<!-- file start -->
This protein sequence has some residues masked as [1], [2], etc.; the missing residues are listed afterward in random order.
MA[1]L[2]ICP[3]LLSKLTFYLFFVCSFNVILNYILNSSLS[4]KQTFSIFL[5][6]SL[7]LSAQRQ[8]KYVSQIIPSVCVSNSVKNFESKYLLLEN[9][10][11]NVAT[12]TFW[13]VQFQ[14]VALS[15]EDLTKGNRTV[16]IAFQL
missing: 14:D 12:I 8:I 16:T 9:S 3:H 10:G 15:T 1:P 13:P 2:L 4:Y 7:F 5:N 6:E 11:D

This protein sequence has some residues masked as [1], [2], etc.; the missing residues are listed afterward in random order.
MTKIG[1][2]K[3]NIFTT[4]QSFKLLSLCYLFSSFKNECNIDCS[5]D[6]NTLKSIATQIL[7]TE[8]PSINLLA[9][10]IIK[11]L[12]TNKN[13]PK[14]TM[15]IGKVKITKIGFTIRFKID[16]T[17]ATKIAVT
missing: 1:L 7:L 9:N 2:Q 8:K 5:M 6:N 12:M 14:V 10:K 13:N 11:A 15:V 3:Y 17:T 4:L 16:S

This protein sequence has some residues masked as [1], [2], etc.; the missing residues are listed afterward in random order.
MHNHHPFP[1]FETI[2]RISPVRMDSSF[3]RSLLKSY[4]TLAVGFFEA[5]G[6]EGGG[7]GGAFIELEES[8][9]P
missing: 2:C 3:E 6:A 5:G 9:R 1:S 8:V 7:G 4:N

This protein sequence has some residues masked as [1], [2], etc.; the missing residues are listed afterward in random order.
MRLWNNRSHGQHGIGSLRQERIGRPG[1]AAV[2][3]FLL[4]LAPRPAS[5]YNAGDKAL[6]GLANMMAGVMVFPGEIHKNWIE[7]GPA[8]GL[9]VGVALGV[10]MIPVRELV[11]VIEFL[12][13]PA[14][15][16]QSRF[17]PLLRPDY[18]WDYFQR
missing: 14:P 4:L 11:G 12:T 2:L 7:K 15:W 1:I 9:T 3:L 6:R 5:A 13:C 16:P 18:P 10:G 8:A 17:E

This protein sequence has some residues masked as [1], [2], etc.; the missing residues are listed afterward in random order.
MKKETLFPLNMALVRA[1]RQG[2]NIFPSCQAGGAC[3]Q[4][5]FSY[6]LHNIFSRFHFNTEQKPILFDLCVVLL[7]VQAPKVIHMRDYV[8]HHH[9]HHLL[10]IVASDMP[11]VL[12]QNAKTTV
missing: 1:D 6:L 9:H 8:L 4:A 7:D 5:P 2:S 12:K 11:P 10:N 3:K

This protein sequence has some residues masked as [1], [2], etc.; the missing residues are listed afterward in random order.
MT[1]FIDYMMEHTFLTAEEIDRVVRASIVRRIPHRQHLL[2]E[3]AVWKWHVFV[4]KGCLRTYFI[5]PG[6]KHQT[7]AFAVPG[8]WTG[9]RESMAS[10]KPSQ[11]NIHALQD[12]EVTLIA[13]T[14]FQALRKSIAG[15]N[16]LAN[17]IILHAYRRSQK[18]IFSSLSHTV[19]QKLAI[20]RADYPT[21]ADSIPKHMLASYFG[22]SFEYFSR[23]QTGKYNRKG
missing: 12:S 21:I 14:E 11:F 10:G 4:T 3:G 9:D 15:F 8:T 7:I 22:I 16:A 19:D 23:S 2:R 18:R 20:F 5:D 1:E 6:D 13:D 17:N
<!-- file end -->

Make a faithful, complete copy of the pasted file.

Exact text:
This protein sequence has some residues masked as [1], [2], etc.; the missing residues are listed afterward in random order.
MA[1]L[2]ICP[3]LLSKLTFYLFFVCSFNVILNYILNSSLS[4]KQTFSIFL[5][6]SL[7]LSAQRQ[8]KYVSQIIPSVCVSNSVKNFESKYLLLEN[9][10][11]NVAT[12]TFW[13]VQFQ[14]VALS[15]EDLTKGNRTV[16]IAFQL
missing: 14:D 12:I 8:I 16:T 9:S 3:H 10:G 15:T 1:P 13:P 2:L 4:Y 7:F 5:N 6:E 11:D

This protein sequence has some residues masked as [1], [2], etc.; the missing residues are listed afterward in random order.
MTKIG[1][2]K[3]NIFTT[4]QSFKLLSLCYLFSSFKNECNIDCS[5]D[6]NTLKSIATQIL[7]TE[8]PSINLLA[9][10]IIK[11]L[12]TNKN[13]PK[14]TM[15]IGKVKITKIGFTIRFKID[16]T[17]ATKIAVT
missing: 1:L 7:L 9:N 2:Q 8:K 5:M 6:N 12:M 14:V 10:K 13:N 11:A 15:V 3:Y 17:T 4:L 16:S

This protein sequence has some residues masked as [1], [2], etc.; the missing residues are listed afterward in random order.
MHNHHPFP[1]FETI[2]RISPVRMDSSF[3]RSLLKSY[4]TLAVGFFEA[5]G[6]EGGG[7]GGAFIELEES[8][9]P
missing: 2:C 3:E 6:A 5:G 9:R 1:S 8:V 7:G 4:N

This protein sequence has some residues masked as [1], [2], etc.; the missing residues are listed afterward in random order.
MRLWNNRSHGQHGIGSLRQERIGRPG[1]AAV[2][3]FLL[4]LAPRPAS[5]YNAGDKAL[6]GLANMMAGVMVFPGEIHKNWIE[7]GPA[8]GL[9]VGVALGV[10]MIPVRELV[11]VIEFL[12][13]PA[14][15][16]QSRF[17]PLLRPDY[18]WDYFQR
missing: 14:P 4:L 11:G 12:T 2:L 7:K 15:W 1:I 9:T 3:L 6:R 5:A 13:C 16:P 18:P 10:G 8:A 17:E

This protein sequence has some residues masked as [1], [2], etc.; the missing residues are listed afterward in random order.
MKKETLFPLNMALVRA[1]RQG[2]NIFPSCQAGGAC[3]Q[4][5]FSY[6]LHNIFSRFHFNTEQKPILFDLCVVLL[7]VQAPKVIHMRDYV[8]HHH[9]HHLL[10]IVASDMP[11]VL[12]QNAKTTV
missing: 1:D 6:L 9:H 8:L 4:A 7:D 5:P 2:S 12:K 11:P 10:N 3:K

This protein sequence has some residues masked as [1], [2], etc.; the missing residues are listed afterward in random order.
MT[1]FIDYMMEHTFLTAEEIDRVVRASIVRRIPHRQHLL[2]E[3]AVWKWHVFV[4]KGCLRTYFI[5]PG[6]KHQT[7]AFAVPG[8]WTG[9]RESMAS[10]KPSQ[11]NIHALQD[12]EVTLIA[13]T[14]FQALRKSIAG[15]N[16]LAN[17]IILHAYRRSQK[18]IFSSLSHTV[19]QKLAI[20]RADYPT[21]ADSIPKHMLASYFG[22]SFEYFSR[23]QTGKYNRKG
missing: 12:S 21:I 14:E 11:F 10:G 4:T 3:G 9:D 15:F 8:T 7:I 22:I 16:A 19:D 23:S 2:R 18:R 20:F 5:D 1:E 6:D 13:D 17:N